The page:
May-blossom in Spring perhaps.
 - Moses...Jesus from the Ground: This passage refers to plants named
after the two prophets.
 - Iram: [A garden] planted by King Shaddad, and now sunk somewhere in
the Sands of Arabia.
 - Jamshyd: Jamshyd's Seven-ring'd Cup was typical of the 7 Heavens, 7
Planets, 7 Seas, &c. and was a Divining Cup.
 - Pehlevi: The old Heroic Sanskrit of Persia. Hafiz also speaks of the
Nightingale's Pehlevi, which did not change with the People's.
 - The yellow Cheek...incarnadine: I am not sure if the fourth line
refers to the Red Rose looking sickly, or to the Yellow Rose that ought
to be Red; Red, White, and Yellow Roses all common in Persia. I think
that Southey, in his Common-Place Book, quotes from some Spanish author
about the Rose being White till 10 o'clock; 'Rosa Perfecta' at 2; and
'perfecta incarnada' at 5.


Some thoughts on the philosophy of the Rubaiyat, filched from the Web.

"There are two major schools of thought in trying to classify Omar
Khayyam's Rubaiyat. One claims that he was highly influenced by Islamic
mysticism, and particularly sufism, and his references to wine and
lovers are allegorical representations of the mystical wine and divine

A second school of thought refutes the first completely, claiming that
Khayyam understood his mortality and inability to look beyond, and his
references to wine and lovers are very literal and sensual.

[Khayyam was] clearly not a mystical fatalist claiming "what will be,
will be!" To the contrary, he saw the folly of being mesmerized by such
techniques, which may bring amazing visions of reality, but so long as
they remain visions, they are not and cannot be the truth, the reality
itself. [At the same time, he] saw that just as mystical infatuations
were merely visions of reality and not the truth, sensual pleasures were
also representations of a deeper joy and not the truth either.

Khayyam understood that it was our fate, our destiny, something beyond
our control to be born into this world. He also understood that death
was an inevitable fate for anyone who was ever born ... He understood
the fantasy of concerning ourselves with the future, as well as the
neurosis of staying in our past. He saw that all we have is this ever
slipping moment, this now, which itself has a timeless quality.

And he understood that in life what is important is that deeper joy and
love for which we have infinite yearning, as well as capacity to both
receive and emanate. His Rubaiyat force us to ask those ultimate
existential questions, and lead us down a path that, unless we are lost
along the way or are destabilized by the abyss  which we must traverse,
must inevitably reach the same answer. Those ultimate truths that in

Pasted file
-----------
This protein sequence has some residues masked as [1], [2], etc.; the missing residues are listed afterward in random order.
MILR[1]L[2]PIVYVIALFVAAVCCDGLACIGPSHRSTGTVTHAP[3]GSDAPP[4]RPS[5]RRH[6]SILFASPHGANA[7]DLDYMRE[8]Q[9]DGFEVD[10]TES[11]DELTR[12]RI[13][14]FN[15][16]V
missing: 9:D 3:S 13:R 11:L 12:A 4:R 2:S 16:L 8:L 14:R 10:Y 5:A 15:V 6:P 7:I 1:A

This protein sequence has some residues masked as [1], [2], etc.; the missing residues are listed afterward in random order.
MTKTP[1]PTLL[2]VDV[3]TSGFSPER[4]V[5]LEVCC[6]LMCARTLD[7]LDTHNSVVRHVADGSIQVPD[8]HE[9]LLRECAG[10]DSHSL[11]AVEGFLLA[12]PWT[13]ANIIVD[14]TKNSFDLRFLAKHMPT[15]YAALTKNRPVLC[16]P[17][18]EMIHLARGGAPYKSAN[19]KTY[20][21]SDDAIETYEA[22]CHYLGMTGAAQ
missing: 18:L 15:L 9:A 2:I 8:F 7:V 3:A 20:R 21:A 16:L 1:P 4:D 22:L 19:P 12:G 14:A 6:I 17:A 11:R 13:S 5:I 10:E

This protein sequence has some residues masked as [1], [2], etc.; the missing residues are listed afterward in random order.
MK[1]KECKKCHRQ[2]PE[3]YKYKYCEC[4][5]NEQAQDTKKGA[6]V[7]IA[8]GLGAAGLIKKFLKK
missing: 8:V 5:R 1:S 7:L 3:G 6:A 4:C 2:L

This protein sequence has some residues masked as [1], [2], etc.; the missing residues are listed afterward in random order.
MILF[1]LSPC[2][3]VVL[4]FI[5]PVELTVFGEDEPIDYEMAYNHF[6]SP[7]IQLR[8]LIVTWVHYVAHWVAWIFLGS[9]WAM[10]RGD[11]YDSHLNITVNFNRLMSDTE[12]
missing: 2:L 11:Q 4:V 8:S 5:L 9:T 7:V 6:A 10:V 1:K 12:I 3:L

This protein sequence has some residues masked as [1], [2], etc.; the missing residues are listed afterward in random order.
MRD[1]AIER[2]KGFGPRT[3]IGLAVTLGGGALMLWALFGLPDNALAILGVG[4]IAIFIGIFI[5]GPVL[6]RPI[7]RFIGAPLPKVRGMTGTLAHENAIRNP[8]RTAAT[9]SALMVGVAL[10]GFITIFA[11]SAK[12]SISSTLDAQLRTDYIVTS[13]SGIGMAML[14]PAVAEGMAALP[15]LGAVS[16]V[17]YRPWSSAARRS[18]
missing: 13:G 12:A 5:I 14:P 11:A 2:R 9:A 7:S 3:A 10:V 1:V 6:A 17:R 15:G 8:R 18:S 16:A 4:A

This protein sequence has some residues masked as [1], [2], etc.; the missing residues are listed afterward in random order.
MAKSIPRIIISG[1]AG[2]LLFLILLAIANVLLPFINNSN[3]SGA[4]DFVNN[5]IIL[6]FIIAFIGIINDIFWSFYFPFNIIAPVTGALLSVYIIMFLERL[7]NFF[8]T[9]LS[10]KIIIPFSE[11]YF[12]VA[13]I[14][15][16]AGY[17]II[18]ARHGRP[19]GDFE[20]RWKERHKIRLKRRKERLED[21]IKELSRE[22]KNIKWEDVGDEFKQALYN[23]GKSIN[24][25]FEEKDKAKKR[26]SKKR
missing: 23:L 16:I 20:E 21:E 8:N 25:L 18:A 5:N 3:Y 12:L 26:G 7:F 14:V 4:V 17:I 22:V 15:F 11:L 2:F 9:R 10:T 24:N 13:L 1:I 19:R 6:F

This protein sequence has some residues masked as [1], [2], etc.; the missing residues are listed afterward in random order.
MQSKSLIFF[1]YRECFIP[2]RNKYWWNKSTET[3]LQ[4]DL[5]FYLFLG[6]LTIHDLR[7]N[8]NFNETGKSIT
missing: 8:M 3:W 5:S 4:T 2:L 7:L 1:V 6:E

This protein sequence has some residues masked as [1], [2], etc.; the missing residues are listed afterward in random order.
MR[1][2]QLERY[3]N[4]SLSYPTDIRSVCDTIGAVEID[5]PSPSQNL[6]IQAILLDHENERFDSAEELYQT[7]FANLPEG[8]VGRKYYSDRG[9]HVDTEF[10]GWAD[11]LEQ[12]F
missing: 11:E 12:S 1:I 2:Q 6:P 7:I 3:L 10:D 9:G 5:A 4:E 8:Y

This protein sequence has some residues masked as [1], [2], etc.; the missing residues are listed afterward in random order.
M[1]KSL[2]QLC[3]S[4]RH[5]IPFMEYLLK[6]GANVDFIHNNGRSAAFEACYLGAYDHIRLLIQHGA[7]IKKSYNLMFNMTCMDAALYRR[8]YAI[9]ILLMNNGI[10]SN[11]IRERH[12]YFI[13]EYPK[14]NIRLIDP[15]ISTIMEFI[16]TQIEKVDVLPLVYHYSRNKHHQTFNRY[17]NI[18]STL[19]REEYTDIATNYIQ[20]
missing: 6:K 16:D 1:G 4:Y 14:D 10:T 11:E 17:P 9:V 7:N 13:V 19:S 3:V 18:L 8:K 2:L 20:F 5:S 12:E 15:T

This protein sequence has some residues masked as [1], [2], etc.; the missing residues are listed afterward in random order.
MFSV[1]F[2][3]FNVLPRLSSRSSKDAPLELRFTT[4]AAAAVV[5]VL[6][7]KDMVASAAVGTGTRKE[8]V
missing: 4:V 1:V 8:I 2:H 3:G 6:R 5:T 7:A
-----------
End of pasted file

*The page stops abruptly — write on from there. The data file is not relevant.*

life all that matters is love and joy. All else is fantasy and fallacy.

    --  Shahriar Shahriari,
[broken link]


PS. [Glossary]

suspire (v): To sigh; rare in lit. sense; chiefly fig. to sigh or long
for, yearn after. (OED)
incarnadine (v): to make incarnadine (M-W)
incarnadine (adj): 1: having the pinkish color of flesh 2: red, esp.
blood red (M-W)

The Yarn of the "Nancy Bell" -- W S Gilbert

Not for the weak of stomach... <g>
(Poem #161) The Yarn of the "Nancy Bell"
'TWAS on the shores that round our coast
From Deal to Ramsgate span,
That I found alone on a piece of stone
An elderly naval man.

His hair was weedy, his beard was long,
And weedy and long was he,
And I heard this wight on the shore recite,
In a singular minor key:

"Oh, I am a cook and a captain bold,
And the mate of the NANCY brig,
And a bo'sun tight, and a midshipmite,
And the crew of the captain's gig."

And he shook his fists and he tore his hair,
Till I really felt afraid,
For I couldn't help thinking the man had been drinking,
And so I simply said:

"Oh, elderly man, it's little I know
Of the duties of men of the sea,
And I'll eat my hand if I understand
However you can be

"At once a cook, and a captain bold,
And the mate of the NANCY brig,
And a bo'sun tight, and a midshipmite,
And the crew of the captain's gig."

Then he gave a hitch to his trousers, which
Is a trick all seamen larn,
And having got rid of a thumping quid,
He spun this painful yarn:

"'Twas in the good ship NANCY BELL
That we sailed to the Indian Sea,
And there on a reef we come to grief,
Which has often occurred to me.

"And pretty nigh all the crew was drowned
(There was seventy-seven o' soul),
And only ten of the NANCY'S men
Said 'Here!' to the muster-roll.

"There was me and the cook and the captain bold,
And the mate of the NANCY brig,
And the bo'sun tight, and a midshipmite,
And the crew of the captain's gig.

"For a month we'd neither wittles nor drink,
Till a-hungry we did feel,
So we drawed a lot, and, accordin' shot
The captain for our meal.

"The next lot fell to the NANCY'S mate,
And a delicate dish he made;
Then our appetite with the midshipmite
We seven survivors stayed.

"And then we murdered the bo'sun tight,